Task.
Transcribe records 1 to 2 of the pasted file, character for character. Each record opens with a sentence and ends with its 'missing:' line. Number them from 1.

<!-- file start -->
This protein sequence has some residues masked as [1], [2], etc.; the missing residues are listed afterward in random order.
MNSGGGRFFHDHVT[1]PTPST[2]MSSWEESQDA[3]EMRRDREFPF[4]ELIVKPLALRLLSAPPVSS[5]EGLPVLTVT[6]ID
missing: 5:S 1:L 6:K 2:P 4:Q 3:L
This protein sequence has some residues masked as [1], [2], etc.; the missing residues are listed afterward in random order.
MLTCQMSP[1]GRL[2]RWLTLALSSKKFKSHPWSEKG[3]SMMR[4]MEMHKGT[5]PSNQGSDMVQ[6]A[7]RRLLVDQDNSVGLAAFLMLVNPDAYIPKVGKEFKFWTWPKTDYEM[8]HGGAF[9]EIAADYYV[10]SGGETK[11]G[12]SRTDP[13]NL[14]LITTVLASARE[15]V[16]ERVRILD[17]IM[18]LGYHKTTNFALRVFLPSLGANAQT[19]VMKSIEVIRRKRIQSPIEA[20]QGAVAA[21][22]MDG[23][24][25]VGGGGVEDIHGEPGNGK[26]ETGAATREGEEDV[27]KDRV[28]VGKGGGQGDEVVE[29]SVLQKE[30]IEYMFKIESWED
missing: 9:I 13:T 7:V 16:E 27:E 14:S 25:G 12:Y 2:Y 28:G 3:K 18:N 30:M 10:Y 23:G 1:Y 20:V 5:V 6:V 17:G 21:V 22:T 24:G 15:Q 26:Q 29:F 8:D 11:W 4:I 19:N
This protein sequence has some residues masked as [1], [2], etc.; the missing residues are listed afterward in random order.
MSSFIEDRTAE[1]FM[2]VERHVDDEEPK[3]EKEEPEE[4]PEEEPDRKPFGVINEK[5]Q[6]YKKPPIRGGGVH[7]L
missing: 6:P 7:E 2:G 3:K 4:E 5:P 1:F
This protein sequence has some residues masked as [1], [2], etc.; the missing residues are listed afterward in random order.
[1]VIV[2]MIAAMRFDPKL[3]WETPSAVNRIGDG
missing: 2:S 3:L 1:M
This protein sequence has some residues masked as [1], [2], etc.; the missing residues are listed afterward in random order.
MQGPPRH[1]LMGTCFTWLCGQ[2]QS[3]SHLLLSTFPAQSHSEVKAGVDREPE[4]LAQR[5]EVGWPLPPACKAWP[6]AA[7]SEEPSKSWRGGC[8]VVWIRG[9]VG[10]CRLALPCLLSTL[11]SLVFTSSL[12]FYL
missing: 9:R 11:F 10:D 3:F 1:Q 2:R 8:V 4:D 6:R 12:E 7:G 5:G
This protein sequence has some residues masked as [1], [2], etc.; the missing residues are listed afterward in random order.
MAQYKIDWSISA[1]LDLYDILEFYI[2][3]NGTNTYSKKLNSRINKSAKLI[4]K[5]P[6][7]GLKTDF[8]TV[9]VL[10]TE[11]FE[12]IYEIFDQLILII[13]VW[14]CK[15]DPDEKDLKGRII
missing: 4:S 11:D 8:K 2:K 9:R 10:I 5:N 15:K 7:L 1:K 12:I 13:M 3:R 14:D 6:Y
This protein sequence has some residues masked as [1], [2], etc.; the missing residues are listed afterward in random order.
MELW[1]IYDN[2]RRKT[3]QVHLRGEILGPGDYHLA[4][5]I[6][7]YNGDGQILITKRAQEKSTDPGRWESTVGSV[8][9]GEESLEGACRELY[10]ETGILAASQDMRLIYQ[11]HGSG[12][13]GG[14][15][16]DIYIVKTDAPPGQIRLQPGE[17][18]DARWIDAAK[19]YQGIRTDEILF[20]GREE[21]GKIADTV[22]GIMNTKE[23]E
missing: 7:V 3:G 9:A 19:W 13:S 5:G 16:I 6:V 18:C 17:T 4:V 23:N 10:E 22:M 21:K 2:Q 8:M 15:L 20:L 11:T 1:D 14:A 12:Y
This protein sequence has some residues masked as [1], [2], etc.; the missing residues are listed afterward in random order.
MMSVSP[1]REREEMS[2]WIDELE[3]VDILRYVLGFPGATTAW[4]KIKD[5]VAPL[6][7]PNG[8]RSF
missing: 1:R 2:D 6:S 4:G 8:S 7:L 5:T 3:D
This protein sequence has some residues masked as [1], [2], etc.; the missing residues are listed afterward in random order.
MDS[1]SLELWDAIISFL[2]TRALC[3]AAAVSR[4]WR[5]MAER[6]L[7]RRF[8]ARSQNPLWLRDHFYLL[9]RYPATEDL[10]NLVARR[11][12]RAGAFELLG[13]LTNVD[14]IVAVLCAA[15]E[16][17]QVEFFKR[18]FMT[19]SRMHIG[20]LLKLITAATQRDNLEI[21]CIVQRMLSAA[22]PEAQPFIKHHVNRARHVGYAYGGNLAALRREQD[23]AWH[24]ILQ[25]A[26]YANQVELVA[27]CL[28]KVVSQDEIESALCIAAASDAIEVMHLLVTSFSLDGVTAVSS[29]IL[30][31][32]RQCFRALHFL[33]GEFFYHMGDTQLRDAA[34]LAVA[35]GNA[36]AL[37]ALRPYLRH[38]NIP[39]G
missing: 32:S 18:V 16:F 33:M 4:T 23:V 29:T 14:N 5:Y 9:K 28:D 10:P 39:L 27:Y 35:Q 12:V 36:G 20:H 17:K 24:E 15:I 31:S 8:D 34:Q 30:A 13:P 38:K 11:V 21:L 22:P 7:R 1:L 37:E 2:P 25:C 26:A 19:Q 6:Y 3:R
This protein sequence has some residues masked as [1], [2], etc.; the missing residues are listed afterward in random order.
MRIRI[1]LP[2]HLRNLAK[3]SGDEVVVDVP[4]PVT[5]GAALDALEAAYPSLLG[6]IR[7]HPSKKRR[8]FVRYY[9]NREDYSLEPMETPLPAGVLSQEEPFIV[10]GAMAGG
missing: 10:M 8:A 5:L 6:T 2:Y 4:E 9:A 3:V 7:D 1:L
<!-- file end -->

This protein sequence has some residues masked as [1], [2], etc.; the missing residues are listed afterward in random order.
MNSGGGRFFHDHVT[1]PTPST[2]MSSWEESQDA[3]EMRRDREFPF[4]ELIVKPLALRLLSAPPVSS[5]EGLPVLTVT[6]ID
missing: 5:S 1:L 6:K 2:P 4:Q 3:L
This protein sequence has some residues masked as [1], [2], etc.; the missing residues are listed afterward in random order.
MLTCQMSP[1]GRL[2]RWLTLALSSKKFKSHPWSEKG[3]SMMR[4]MEMHKGT[5]PSNQGSDMVQ[6]A[7]RRLLVDQDNSVGLAAFLMLVNPDAYIPKVGKEFKFWTWPKTDYEM[8]HGGAF[9]EIAADYYV[10]SGGETK[11]G[12]SRTDP[13]NL[14]LITTVLASARE[15]V[16]ERVRILD[17]IM[18]LGYHKTTNFALRVFLPSLGANAQT[19]VMKSIEVIRRKRIQSPIEA[20]QGAVAA[21][22]MDG[23][24][25]VGGGGVEDIHGEPGNGK[26]ETGAATREGEEDV[27]KDRV[28]VGKGGGQGDEVVE[29]SVLQKE[30]IEYMFKIESWED
missing: 9:I 13:T 7:V 16:E 27:E 14:S 25:G 12:Y 2:Y 28:G 3:K 18:N 30:M 10:Y 23:G 1:Y 20:V 5:V 6:V 17:G 21:V 22:T 24:G 15:Q 26:Q 29:F 8:D 11:W 4:I 19:N